Between 2016 and 2019, Pflaum wrote and recorded new material for Waterbirth everywhere she had the space to–from Okie Dokie studio in Auckland, to flats around London, to even a train across Poland. “I began to question human nature and who we are.” Pflaum recalls. “We’re so complex and we have these dark sides to us—I’m equally reflecting on myself at the same time” as heard of “Darkside.” Each of her new tracks began to form like Russian dolls, filled with layers of meanings that are not easy to spot at first glance. Pflaum explains “Although at one level it might sound like I’m singing about a certain thing, I’m usually singing about something else altogether on another level.”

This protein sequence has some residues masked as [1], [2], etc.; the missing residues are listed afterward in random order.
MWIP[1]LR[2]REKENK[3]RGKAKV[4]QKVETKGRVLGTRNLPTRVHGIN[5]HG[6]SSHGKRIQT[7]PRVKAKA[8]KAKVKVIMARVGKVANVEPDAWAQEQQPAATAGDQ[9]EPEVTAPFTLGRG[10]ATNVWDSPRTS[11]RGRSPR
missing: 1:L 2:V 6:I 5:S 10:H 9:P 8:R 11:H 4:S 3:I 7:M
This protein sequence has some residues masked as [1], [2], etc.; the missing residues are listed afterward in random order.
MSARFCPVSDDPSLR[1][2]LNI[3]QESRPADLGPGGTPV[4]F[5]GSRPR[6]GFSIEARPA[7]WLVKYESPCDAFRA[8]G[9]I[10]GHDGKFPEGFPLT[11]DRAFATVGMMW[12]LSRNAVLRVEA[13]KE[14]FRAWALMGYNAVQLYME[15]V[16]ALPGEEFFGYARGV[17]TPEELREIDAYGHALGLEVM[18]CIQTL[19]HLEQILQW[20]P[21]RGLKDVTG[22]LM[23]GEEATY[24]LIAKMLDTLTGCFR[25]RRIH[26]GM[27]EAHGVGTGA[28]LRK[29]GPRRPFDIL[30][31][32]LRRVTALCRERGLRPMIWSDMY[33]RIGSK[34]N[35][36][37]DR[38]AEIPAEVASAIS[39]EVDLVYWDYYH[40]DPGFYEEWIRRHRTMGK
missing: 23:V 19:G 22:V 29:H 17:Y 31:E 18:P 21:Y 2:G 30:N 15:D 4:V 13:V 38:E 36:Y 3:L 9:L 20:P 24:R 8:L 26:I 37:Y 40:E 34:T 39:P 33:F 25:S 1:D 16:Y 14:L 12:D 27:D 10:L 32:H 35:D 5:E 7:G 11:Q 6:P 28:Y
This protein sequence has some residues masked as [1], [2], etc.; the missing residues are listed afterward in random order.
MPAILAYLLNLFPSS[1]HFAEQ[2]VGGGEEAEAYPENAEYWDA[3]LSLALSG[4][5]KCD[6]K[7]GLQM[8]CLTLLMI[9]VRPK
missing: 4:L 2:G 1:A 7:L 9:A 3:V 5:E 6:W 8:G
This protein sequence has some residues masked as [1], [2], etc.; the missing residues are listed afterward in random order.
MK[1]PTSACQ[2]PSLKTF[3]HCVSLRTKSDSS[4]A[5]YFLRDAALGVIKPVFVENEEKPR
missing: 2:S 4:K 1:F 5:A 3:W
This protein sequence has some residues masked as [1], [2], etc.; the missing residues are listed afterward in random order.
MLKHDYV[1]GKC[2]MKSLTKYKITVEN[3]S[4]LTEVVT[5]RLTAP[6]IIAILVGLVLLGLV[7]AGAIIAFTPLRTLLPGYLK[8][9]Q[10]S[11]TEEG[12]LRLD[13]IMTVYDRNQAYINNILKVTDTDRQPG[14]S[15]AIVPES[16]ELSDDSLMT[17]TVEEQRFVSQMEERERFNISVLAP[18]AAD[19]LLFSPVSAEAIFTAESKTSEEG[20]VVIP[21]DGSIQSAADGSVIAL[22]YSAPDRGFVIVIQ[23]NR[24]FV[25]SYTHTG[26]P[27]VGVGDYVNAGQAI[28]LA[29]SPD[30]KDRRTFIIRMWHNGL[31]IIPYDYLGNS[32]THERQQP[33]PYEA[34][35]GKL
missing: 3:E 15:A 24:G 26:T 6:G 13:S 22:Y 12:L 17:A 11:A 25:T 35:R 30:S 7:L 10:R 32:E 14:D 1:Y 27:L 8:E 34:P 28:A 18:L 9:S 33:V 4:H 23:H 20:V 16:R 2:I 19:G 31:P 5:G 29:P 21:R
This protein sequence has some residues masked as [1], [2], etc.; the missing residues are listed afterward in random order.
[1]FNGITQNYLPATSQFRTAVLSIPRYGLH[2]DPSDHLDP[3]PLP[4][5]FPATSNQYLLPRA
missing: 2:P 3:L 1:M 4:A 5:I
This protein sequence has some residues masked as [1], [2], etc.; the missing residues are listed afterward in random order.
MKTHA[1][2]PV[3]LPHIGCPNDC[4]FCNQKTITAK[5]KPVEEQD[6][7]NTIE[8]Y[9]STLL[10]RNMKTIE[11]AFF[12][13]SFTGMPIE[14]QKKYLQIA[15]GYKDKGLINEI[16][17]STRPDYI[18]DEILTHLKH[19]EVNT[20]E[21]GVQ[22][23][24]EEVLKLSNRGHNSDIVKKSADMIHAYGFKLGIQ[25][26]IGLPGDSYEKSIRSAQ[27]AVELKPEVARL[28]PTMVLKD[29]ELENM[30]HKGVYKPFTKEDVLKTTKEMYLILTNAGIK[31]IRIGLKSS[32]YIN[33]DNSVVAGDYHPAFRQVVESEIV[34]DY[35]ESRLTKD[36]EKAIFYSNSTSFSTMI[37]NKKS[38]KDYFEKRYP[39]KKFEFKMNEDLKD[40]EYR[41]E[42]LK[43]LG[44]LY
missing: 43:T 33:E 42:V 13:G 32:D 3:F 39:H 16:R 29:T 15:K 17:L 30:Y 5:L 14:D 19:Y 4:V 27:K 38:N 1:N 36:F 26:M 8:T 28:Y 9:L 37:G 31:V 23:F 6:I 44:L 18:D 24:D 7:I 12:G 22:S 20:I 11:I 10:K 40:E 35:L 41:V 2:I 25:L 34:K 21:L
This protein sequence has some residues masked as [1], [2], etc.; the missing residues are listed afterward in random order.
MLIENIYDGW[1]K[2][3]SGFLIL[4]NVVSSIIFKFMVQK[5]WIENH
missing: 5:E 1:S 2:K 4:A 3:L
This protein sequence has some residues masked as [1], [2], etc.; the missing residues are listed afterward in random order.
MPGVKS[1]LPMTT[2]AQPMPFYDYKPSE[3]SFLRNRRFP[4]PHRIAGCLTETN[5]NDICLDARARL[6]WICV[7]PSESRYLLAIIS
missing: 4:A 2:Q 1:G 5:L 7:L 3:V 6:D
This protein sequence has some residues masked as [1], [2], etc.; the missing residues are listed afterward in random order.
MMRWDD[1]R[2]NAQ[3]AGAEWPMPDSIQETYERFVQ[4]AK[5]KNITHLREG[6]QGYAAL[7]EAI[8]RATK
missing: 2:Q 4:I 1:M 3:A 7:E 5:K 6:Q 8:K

In late 2017, Pflaum traveled to eastern Europe, where her grandfather fled Poland during WWII, in an effort to learn more about her family roots firsthand, and examine the deeper parts of her psyche. ” Pflaum became more interested in lineage and the cycle of life, and the concept of birth and rebirth unified the new songs she was writing. “When I was a young child I drowned, so in a way the album is a reflection on getting another chance,” explains Pflaum, “The album is actually dedicated, in part, to the two people who rescued me from the water, as I’ve never been able to thank them.” Throughout the record Pflaum is constantly balancing the power of nature and the fragility of humanity, capturing the existential tension between both in songs like “Villains” and “Klara.” Slowly as Pflaum and Rude Jude worked together, each song they crafted would reinforce the record’s sonic and lyrical duality. Rude Jude’s production is reminiscent of the pop golden age of the ’70s and ’80s, but Pflaum’s writing and intentions make the album feel undeniably current.